South Africa’s success in stemming the growth of new infections has bought us valuable time to prepare for an uptick in Covid-19 cases, and one of the most valuable ways to spend that crucial time is in the preparation of essential supplies for public use.
Around the country and around the world, the private sector has stepped up to the plate to provide personal protective equipment (PPE) for healthcare workers. Fashion houses are producing face masks in their factories and hand sanitiser instead of fragrances. Locally, SAB is producing hand sanitiser to donate to public health facilities. Zoleka Lisa, vice-president of corporate affairs at SAB, said in a statement that the company is uniquely positioned to help: “We have access to alcohol and an extensive fleet and route network. This enables us to deliver the finished product to the most remote parts of South Africa.”
Small businesses are also playing their part. “Our clients are doctors, and three from different hospitals around the country reached out to us expressing a need,” says Inge Wulff, founder of Know Scrubs, a producer of premium custom scrubs. The calls kept coming: most medical professionals aside from surgical staff called to the frontlines are required to wear full scrubs rather than just their usual scrub tops. “The fact that our supply chain came on board early on validated my belief in people and the ability to rise when needed,” says Wulff.
Orders are placed on a first-come, first-serve basis with the most conveniently located suppliers for the hospitals that require stock. In two weeks, the business has received more than their annual order average, quickly surpassing their goal of 1 000 scrubs for lockdown. Know Scrubs has been able to provide scrubs at cost price to medical professionals around the country, and supplies scrubs at a discount to a rural hospital in the Eastern Cape. The goal is to provide free scrubs to those in need, and Wulff hopes to make this a reality with the help of further funding.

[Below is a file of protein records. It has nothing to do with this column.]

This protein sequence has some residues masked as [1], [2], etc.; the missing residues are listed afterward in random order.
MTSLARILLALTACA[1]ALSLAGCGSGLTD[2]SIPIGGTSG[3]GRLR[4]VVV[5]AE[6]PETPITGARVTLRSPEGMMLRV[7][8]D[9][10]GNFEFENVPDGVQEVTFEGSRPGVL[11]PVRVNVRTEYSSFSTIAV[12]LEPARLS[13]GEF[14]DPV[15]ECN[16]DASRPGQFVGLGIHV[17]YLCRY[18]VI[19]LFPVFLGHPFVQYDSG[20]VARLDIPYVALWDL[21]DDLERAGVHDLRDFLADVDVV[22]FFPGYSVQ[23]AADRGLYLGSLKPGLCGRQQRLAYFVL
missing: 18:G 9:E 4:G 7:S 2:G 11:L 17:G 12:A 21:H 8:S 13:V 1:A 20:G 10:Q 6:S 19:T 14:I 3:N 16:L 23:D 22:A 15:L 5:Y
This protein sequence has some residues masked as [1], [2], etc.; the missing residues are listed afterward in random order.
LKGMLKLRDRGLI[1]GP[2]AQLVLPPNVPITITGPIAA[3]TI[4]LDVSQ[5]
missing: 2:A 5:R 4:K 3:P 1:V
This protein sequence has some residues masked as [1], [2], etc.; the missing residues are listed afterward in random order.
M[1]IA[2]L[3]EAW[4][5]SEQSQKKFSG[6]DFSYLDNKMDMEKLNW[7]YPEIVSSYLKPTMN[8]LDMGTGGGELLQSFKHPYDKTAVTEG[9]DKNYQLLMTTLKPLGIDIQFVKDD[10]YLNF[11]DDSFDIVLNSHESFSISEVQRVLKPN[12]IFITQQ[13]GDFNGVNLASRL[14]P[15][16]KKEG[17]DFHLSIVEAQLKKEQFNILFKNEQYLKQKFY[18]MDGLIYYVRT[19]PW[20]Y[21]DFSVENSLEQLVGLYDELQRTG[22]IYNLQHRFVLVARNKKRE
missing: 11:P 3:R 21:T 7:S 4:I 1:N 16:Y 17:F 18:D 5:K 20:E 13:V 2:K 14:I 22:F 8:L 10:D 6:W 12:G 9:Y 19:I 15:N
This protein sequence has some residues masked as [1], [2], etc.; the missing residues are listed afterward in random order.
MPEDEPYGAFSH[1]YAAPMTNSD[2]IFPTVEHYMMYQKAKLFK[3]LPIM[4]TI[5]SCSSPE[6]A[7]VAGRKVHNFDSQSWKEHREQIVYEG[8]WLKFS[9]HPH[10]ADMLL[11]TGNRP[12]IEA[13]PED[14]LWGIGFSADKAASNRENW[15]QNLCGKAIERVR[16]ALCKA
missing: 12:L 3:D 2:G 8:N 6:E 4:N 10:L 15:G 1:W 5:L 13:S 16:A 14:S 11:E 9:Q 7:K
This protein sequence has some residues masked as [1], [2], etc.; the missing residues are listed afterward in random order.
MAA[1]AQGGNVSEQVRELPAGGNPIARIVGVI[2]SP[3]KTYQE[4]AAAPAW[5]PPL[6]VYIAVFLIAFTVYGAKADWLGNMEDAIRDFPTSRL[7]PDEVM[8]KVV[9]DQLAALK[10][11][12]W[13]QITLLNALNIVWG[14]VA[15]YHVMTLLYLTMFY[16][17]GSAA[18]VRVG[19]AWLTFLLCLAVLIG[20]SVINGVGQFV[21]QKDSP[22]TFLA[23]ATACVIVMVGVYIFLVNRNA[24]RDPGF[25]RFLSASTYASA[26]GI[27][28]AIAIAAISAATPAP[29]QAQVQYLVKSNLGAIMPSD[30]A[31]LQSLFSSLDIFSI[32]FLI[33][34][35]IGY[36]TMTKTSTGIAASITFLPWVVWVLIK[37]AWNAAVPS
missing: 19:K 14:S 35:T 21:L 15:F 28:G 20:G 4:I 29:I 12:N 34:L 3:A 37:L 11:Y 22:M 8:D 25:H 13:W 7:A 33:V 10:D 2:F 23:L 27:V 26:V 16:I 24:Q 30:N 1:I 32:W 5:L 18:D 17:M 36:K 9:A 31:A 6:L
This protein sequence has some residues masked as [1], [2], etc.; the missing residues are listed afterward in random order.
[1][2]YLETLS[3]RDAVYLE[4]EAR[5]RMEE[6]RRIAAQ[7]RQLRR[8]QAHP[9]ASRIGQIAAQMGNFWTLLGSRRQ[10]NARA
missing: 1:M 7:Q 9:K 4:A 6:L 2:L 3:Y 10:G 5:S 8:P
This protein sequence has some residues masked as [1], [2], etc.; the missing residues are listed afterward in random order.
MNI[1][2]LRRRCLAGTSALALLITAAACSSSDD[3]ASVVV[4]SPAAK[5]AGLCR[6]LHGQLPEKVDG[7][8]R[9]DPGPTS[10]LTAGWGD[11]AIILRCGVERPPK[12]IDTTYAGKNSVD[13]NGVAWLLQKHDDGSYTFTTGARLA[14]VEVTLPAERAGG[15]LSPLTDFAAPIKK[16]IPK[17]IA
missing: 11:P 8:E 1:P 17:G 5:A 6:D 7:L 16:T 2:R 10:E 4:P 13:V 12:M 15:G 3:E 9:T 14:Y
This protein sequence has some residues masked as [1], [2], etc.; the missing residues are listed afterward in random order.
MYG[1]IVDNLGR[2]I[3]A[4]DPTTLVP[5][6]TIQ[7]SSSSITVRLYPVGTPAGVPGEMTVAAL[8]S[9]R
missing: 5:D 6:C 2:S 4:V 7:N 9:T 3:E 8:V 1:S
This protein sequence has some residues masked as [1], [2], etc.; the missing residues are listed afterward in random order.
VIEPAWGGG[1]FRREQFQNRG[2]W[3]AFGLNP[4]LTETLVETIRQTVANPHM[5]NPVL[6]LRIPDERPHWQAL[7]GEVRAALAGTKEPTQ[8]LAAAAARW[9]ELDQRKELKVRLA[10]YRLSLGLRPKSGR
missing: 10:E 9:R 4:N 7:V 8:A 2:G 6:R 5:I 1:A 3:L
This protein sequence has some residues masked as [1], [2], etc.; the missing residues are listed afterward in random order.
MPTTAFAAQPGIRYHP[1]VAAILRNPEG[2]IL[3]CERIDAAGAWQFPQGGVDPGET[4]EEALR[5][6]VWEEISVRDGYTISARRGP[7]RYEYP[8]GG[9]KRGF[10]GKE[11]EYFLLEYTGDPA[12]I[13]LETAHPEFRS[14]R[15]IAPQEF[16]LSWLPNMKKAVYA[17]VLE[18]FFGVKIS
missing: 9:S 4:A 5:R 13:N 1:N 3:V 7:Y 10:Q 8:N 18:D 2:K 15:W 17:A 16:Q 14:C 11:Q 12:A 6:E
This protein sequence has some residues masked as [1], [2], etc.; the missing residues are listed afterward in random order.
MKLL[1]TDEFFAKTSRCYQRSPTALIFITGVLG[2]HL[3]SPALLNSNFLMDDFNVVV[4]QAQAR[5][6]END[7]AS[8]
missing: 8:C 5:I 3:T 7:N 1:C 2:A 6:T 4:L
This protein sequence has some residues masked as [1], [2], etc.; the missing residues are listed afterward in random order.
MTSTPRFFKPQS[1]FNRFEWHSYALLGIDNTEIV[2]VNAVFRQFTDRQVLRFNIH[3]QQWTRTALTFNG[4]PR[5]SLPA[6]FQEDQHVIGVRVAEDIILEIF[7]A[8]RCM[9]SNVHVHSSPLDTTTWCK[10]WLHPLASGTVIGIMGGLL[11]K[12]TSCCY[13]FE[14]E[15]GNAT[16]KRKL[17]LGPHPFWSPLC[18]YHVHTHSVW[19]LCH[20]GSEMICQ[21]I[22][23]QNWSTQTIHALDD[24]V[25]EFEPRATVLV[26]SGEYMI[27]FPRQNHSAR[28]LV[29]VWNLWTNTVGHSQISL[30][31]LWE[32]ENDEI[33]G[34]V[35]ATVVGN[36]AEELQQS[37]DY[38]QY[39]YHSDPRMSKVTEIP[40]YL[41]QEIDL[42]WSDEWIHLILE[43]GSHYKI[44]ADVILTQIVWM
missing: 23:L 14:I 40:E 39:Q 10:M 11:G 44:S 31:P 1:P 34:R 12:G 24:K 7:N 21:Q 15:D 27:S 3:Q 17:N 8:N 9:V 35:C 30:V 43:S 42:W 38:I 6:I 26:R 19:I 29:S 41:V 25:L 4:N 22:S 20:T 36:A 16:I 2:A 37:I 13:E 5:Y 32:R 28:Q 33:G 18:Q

Independent design-for-good studio MAL is usually focused on designing and building libraries for under-resourced schools, but is now raising funds to donate medical masks to healthcare workers. Together with SHOUT SA, they’ve raised R600 000 so far to purchase masks from SMD Technologies — a leading personal and commercial electronics brand developer that’s tapped into its network of suppliers across the globe, using the company’s quality control and buying experience to source accredited surgical and N95 masks at cost price for the campaign.
“What’s really encouraging is that the bulk of the donations have come from ordinary South Africans,” says Emma Strydom, MAL designer in chief. “However, the need is much greater than this, and we are calling on corporate South Africa to support our initiative and, in so doing, support our health heroes on the frontline. Cars.co.za has come in to rev up the campaign with a massive R250 000.”
Medical aids will cover policyholders for tests and for those who contract Covid-19
While it’s the function of medical aids to ensure that policyholders are prepared for anything, an unprecedented pandemic has unsurprisingly left many concerned about whether they’ll be covered in a worst case scenario. In South Africa, the Council for Medical Schemes (CMS) regulates medical aid schemes and their practices — and has made it clear that medical aid clients who test positive for the Coronavirus will be covered.
Medical aid providers such as Discovery Health, Fedhealth, Momentum Health, Profmed and the Government Employees Medical Scheme have communicated to their members that they are covered for tests to diagnose Covid-19. Those who test negative for the virus have their tests covered by their medical aid savings. For those who test positive for the virus, full medical aid coverage will come into effect for the test as well as subsequent treatment, including consultations with medical professionals, supportive treatment and necessary medication.
Does this depend on my policy?
The answer from most medical aid providers is a reassuring “no”. Covid-19 coverage is not dependent on your choice of plan or benefits; all members are covered.
How else can my medical aid help?
In addition to keeping their clients well-informed about the prevention, symptoms and diagnosis of Covid-19, medical aid schemes are encouraging safer behaviour for accessing “ordinary” medicine, making it easier to claim via telephonic consultations and encouraging members to postpone elective surgeries in order to practice social distancing, particularly with regard to medical facilities.
For those in financial distress as a result of Covid-19, some medical aid schemes are allowing contributions to come from policy savings. Policyholders should visit their medical aid provider’s website to find out about reduced cover options and payment alternatives.